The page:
“Abused spouse green card” is a popular search term on the internet. This means that there are a number of foreign nationals who are curious about the impact of domestic violence on their immigration status. Fortunately, in 1994, the United States Congress passed the Violence Against Women Act (VAWA) to provide an immigration benefit to spouses of abusive United States citizens or lawful permanent residents. VAWA also protects men, despite the title of the law.
Eligibility for an Abused Spouse Green Card
To be eligible for an abused spouse green card, here are the requirements:
- Your spouse is a United States citizen (USC) or Lawful Permanent Resident (LPR);
- You resided with the USC or LPR spouse;
- The abuse took place in the United States (exceptions apply for battered spouses of U.S. government employees and U.S. military members);
- You have been abused physically or mentally by your spouse, during your marriage;
- You entered into the marriage in good faith;
- You are a person of good moral character; and
- You are otherwise eligible for immediate relative or preference status.
The Immigration Process
Before thinking about the immigration process, you should get to a safe place, away from your abuser. Calling the National Domestic Violence Hotline, is a good place to start. You may have to move into a shelter or stay with family and friends to escape domestic violence.
The process begins with filing an I-360 petition with United States Citizenship and Immigration Services (USCIS). It takes about 2 years for USCIS to make a decision on the application. There is no filing fee for the I-360 petition. You can file the VAWA case while you are still married to your abuser, however, it is important that if you get a divorce, you do not remarry before the self-petition is approved. If you do this, you will lose your eligibility and the case will be denied.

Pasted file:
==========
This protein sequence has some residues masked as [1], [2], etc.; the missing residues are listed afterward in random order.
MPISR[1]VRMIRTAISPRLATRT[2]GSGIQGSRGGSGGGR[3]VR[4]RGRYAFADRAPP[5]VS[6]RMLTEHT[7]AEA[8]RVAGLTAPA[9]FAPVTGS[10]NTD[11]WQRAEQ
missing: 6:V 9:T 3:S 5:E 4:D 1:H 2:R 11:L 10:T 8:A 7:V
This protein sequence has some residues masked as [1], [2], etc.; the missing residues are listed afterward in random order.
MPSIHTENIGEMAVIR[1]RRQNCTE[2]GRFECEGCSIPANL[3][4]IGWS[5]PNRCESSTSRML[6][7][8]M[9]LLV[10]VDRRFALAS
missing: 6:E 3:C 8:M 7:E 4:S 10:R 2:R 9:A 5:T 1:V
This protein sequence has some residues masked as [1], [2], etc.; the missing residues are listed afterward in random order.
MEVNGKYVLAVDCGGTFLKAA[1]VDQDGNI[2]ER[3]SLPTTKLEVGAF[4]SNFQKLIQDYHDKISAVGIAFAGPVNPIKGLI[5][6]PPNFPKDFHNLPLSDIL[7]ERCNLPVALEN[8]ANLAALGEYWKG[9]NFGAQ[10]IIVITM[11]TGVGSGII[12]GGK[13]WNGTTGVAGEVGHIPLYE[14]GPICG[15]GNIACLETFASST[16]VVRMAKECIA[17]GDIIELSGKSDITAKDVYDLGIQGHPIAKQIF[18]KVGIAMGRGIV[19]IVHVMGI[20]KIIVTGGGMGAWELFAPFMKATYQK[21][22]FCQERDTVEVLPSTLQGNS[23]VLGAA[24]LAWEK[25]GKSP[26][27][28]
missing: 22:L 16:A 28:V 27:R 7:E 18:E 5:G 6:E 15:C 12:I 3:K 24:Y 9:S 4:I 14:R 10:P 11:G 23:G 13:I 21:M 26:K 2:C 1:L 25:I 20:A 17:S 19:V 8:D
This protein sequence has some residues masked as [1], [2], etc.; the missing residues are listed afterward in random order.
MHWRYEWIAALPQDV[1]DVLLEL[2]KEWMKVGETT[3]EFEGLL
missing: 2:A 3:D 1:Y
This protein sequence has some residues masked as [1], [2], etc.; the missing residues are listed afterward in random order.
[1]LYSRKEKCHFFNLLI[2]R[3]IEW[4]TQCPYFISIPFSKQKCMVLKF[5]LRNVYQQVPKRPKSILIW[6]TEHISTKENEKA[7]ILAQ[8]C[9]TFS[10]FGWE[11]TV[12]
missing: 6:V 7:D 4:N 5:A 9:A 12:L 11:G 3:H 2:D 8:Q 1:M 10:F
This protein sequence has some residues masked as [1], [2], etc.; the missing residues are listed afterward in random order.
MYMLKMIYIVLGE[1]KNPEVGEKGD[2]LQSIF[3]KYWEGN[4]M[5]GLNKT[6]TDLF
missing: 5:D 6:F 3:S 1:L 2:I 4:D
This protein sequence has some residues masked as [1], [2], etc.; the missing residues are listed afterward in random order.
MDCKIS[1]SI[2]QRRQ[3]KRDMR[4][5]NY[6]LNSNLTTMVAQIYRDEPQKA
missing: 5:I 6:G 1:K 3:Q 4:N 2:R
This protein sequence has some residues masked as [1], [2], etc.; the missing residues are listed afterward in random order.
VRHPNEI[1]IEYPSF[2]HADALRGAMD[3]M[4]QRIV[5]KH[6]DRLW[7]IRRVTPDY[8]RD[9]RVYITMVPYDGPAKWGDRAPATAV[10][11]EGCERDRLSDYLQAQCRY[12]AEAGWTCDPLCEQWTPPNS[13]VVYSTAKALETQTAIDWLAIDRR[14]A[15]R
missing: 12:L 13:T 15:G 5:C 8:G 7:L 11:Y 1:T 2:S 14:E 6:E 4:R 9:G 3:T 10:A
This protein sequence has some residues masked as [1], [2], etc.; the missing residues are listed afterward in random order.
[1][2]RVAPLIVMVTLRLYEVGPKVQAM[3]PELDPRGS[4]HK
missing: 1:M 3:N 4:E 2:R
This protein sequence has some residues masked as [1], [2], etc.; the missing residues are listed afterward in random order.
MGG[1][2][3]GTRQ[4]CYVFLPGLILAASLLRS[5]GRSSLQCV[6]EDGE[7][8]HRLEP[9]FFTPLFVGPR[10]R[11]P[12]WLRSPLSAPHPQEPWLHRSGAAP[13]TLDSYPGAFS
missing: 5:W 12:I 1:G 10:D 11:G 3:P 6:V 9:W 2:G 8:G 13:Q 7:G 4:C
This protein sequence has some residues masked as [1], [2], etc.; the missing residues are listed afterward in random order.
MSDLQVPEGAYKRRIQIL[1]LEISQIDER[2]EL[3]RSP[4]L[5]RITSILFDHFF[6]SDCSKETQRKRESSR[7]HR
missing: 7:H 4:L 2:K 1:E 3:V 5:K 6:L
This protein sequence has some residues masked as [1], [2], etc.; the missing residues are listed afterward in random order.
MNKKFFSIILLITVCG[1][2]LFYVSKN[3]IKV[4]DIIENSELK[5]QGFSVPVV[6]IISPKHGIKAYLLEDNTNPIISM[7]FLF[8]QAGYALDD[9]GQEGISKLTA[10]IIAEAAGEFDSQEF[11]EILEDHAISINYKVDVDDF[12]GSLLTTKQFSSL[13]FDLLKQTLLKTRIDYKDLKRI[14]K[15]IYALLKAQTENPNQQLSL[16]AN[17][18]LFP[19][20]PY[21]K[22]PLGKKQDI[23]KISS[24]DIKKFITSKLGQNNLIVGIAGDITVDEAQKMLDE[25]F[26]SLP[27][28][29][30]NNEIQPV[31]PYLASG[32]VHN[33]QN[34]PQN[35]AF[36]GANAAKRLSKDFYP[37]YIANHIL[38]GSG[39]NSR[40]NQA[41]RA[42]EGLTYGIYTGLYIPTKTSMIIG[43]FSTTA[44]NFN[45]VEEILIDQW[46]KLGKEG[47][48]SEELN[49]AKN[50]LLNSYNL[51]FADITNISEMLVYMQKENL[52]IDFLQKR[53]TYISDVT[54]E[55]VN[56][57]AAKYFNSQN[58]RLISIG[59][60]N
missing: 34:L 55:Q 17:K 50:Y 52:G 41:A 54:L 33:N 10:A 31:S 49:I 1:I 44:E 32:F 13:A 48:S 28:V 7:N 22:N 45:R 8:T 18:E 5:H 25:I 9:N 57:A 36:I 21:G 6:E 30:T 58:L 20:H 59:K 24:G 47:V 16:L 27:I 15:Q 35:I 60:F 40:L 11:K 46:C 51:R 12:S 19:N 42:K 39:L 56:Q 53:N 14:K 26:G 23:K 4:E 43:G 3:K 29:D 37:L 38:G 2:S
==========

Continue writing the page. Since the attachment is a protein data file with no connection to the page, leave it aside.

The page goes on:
You should submit all evidence to support your case at the time of filing. You may be eligible for a work permit and a travel document, while the application is pending, if you file an I-485 Adjustment of Status application concurrently. A VAWA self-petitioner is eligible for adjustment of status, when his/her priority date is current. Battered spouses of U.S. citizens may file the I-485 application concurrently, while those who are married to LPRs should check the monthly visa bulletin for status updates on the priority date.
Abused Spouse Green Card Attorney
Cheryl Fletcher is an immigration attorney in Palm Beach Gardens, Florida. In consultations with potential clients, she is frequently asked about obtaining an abused spouse green card. Many of these potential clients are without hope before coming to her but after evaluating their circumstances, Mrs. Fletcher is able build solid VAWA cases.
If you would like to get in touch with Attorney, Cheryl Fletcher , please call 561-507-5772 to get a fast consultation or fill in the contact form on the website: http://www. lawyerfletcher.com and we will call you right away.